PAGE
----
Package smile.vq

Class SOM

All Implemented Interfaces:
Serializable, VectorQuantizer

public class SOM extends Object implements VectorQuantizer
Self-Organizing Map. An SOM is an unsupervised learning method to produce a low-dimensional (typically two-dimensional) discretized representation (called a map) of the input space of the training samples. The model was first described as an artificial neural network by Teuvo Kohonen, and is sometimes called a Kohonen map.

While it is typical to consider SOMs as related to feed-forward networks where the nodes are visualized as being attached, this type of architecture is fundamentally different in arrangement and motivation because SOMs use a neighborhood function to preserve the topological properties of the input space. This makes SOMs useful for visualizing low-dimensional views of high-dimensional data, akin to multidimensional scaling.

SOMs belong to a large family of competitive learning process and vector quantization. An SOM consists of components called nodes or neurons. Associated with each node is a weight vector of the same dimension as the input data vectors and a position in the map space. The usual arrangement of nodes is a regular spacing in a hexagonal or rectangular grid. The self-organizing map describes a mapping from a higher dimensional input space to a lower dimensional map space. During the (iterative) learning, the input vectors are compared to the weight vector of each neuron. Neurons who most closely match the input are known as the best match unit (BMU) of the system. The weight vector of the BMU and those of nearby neurons are adjusted to be closer to the input vector by a certain step size.

There are two ways to interpret a SOM. Because in the training phase weights of the whole neighborhood are moved in the same direction, similar items tend to excite adjacent neurons. Therefore, SOM forms a semantic map where similar samples are mapped close together and dissimilar apart. The other way is to think of neuronal weights as pointers to the input space. They form a discrete approximation of the distribution of training samples. More neurons point to regions with high training sample concentration and fewer where the samples are scarce.

SOM may be considered a nonlinear generalization of Principal components analysis (PCA). It has been shown, using both artificial and real geophysical data, that SOM has many advantages over the conventional feature extraction methods such as Empirical Orthogonal Functions (EOF) or PCA.

It has been shown that while SOMs with a small number of nodes behave in a way that is similar to K-means. However, larger SOMs rearrange data in a way that is fundamentally topological in character and display properties which are emergent. Therefore, large maps are preferable to smaller ones. In maps consisting of thousands of nodes, it is possible to perform cluster operations on the map itself.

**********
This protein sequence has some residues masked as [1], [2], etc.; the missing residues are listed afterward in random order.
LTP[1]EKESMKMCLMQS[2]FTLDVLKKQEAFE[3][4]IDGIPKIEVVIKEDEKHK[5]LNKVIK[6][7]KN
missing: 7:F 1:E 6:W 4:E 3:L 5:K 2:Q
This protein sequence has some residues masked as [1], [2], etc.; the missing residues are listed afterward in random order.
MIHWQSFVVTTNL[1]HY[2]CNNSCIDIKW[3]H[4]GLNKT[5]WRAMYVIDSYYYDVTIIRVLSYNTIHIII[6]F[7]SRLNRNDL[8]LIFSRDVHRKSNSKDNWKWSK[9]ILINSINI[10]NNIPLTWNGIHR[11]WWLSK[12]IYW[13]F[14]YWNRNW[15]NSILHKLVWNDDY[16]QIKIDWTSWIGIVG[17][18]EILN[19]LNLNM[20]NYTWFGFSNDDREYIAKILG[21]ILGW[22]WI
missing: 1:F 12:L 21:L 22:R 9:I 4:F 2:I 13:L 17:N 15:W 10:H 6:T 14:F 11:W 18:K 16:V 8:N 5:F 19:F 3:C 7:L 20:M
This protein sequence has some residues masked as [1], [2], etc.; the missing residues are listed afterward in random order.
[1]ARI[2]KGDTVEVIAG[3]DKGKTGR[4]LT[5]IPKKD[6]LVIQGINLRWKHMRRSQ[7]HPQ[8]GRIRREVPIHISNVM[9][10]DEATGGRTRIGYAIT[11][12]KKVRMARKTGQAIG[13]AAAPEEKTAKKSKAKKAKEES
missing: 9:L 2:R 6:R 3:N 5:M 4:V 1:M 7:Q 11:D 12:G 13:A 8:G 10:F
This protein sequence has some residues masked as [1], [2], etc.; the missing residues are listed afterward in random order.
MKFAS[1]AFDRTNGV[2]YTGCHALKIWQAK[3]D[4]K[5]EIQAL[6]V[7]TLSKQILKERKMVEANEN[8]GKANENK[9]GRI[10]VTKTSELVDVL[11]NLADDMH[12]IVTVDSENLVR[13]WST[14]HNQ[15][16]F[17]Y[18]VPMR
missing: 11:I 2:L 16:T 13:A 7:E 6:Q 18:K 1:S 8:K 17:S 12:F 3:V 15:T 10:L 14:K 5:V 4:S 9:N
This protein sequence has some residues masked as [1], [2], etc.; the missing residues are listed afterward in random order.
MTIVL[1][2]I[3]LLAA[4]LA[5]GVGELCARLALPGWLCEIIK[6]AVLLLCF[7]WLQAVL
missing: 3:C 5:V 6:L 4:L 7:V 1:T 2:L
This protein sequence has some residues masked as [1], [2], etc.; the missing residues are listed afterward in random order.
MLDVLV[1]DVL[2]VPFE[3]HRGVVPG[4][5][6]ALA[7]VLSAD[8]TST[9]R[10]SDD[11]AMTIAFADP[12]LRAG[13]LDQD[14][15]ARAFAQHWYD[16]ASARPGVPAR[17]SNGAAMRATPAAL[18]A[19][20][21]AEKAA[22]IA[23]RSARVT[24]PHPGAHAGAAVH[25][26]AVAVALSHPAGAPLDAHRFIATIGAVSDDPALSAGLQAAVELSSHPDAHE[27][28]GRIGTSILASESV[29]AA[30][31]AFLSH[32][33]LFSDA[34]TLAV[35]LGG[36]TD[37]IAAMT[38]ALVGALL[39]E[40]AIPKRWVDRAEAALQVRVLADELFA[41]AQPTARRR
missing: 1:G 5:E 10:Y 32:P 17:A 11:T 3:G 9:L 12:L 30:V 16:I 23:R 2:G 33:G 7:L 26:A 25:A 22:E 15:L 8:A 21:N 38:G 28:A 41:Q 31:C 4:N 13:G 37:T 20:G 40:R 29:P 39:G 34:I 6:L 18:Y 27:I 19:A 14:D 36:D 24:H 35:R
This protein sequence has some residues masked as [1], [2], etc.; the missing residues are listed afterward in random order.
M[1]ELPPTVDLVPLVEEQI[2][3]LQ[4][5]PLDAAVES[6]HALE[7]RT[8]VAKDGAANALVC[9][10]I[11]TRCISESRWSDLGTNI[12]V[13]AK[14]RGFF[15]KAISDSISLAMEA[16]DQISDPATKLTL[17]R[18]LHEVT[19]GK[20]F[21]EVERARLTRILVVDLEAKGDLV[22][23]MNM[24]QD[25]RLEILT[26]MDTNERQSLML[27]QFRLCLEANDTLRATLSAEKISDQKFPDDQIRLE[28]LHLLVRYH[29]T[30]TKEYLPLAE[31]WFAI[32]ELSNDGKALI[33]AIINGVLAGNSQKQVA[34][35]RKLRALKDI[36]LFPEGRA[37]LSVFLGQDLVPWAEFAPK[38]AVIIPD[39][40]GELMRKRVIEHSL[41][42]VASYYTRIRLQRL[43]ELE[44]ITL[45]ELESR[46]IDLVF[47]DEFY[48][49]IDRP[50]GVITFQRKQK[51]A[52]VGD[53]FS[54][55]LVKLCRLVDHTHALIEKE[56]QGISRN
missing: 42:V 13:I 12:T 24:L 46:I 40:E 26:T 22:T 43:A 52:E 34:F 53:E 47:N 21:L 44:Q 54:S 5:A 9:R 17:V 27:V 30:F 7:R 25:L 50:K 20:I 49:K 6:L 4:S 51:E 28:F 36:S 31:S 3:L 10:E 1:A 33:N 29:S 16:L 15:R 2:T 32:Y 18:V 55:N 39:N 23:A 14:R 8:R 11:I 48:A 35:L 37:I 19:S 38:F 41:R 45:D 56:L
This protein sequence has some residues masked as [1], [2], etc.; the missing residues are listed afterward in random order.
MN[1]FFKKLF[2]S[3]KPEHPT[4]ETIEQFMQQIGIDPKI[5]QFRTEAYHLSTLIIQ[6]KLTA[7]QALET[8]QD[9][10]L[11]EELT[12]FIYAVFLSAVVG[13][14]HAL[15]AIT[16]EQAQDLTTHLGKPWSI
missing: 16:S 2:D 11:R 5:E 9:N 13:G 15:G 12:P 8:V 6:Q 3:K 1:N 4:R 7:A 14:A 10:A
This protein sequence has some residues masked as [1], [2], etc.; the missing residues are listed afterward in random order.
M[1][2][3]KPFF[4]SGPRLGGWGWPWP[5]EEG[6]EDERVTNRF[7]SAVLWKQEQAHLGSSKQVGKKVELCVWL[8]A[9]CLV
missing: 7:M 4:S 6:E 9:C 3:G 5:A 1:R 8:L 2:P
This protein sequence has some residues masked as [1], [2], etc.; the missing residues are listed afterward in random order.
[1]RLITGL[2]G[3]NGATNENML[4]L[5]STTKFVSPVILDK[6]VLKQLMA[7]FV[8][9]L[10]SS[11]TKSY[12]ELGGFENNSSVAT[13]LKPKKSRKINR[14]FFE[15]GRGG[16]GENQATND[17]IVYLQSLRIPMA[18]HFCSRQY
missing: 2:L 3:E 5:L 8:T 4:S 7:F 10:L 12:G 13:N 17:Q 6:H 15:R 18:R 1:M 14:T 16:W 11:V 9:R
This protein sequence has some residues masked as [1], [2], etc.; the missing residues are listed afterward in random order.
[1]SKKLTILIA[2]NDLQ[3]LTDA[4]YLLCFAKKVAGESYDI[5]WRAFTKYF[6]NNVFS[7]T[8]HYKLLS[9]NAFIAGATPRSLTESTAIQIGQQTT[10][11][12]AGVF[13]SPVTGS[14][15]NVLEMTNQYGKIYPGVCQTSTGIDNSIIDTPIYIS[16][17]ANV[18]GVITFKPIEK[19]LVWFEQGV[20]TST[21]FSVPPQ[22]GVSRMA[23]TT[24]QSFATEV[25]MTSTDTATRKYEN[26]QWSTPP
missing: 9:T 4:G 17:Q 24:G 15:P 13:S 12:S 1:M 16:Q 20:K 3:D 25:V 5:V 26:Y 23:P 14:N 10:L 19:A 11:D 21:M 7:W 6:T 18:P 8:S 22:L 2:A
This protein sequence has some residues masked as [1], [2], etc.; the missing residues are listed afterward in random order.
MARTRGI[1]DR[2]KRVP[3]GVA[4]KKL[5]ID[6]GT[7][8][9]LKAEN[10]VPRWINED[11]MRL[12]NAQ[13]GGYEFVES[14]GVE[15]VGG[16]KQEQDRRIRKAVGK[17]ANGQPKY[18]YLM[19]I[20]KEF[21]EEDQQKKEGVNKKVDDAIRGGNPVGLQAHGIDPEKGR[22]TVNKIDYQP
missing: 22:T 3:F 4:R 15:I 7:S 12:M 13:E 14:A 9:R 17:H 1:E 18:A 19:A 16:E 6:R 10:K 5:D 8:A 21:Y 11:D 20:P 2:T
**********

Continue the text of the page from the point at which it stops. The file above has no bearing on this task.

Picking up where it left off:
A common way to display SOMs is the heat map of U-matrix. The U-matrix value of a particular node is the minimum/maximum/average distance between the node and its closest neighbors. In a rectangular grid for instance, we might consider the closest 4 or 8 nodes.


  1. Teuvo KohonenDan. Self-organizing maps. Springer, 3rd edition, 2000.
See Also:
  • Field Summary

    Fields inherited from interface smile.vq.VectorQuantizer

  • Constructor Summary

    SOM(double[][][] neurons, TimeFunction alpha, Neighborhood theta)
  • Method Summary

    Modifier and Type
    static double[][][]
    lattice(int nrow, int ncol, double[][] samples)
    Creates a lattice of which the weight vectors are randomly selected from samples.
    Returns the lattice of neurons.
    quantize(double[] x)
    Quantize a new observation.
    Calculates the unified distance matrix (u-matrix) for visualization.
    update(double[] x)
    Update the codebook with a new observation.

    Methods inherited from class java.lang.Object

    clone, equals, finalize, getClass, hashCode, notify, notifyAll, toString, wait, wait, wait
  • Constructor Details

    • SOM

      public SOM(double[][][] neurons, TimeFunction alpha, Neighborhood theta)
      neurons - the initial lattice of neurons.
      alpha - the learning rate function.
      theta - the neighborhood function.
  • Method Details

    • lattice

      public static double[][][] lattice(int nrow, int ncol, double[][] samples)
      Creates a lattice of which the weight vectors are randomly selected from samples.
      nrow - the number of rows in the lattice.
      ncol - the number of columns in the lattice.
      samples - the samples to draw initial weight vectors.
      the lattice.
    • update

      public void update(double[] x)
      Description copied from interface: VectorQuantizer
      Update the codebook with a new observation.
      Specified by:
      update in interface VectorQuantizer
      x - a new observation.
    • neurons

      public double[][][] neurons()
      Returns the lattice of neurons.
      the lattice of neurons.
    • umatrix

      public double[][] umatrix()
      Calculates the unified distance matrix (u-matrix) for visualization. U-matrix is a popular method of displaying SOMs. The value of umatrix is the maximum of distances between a map unit to its neighbors.
      the unified distance matrix.
    • quantize

      public double[] quantize(double[] x)
      Description copied from interface: VectorQuantizer
      Quantize a new observation. Returns Optional.empty if the observation is noise.
      Specified by:
      quantize in interface VectorQuantizer
      x - a new observation.
      the quantized vector.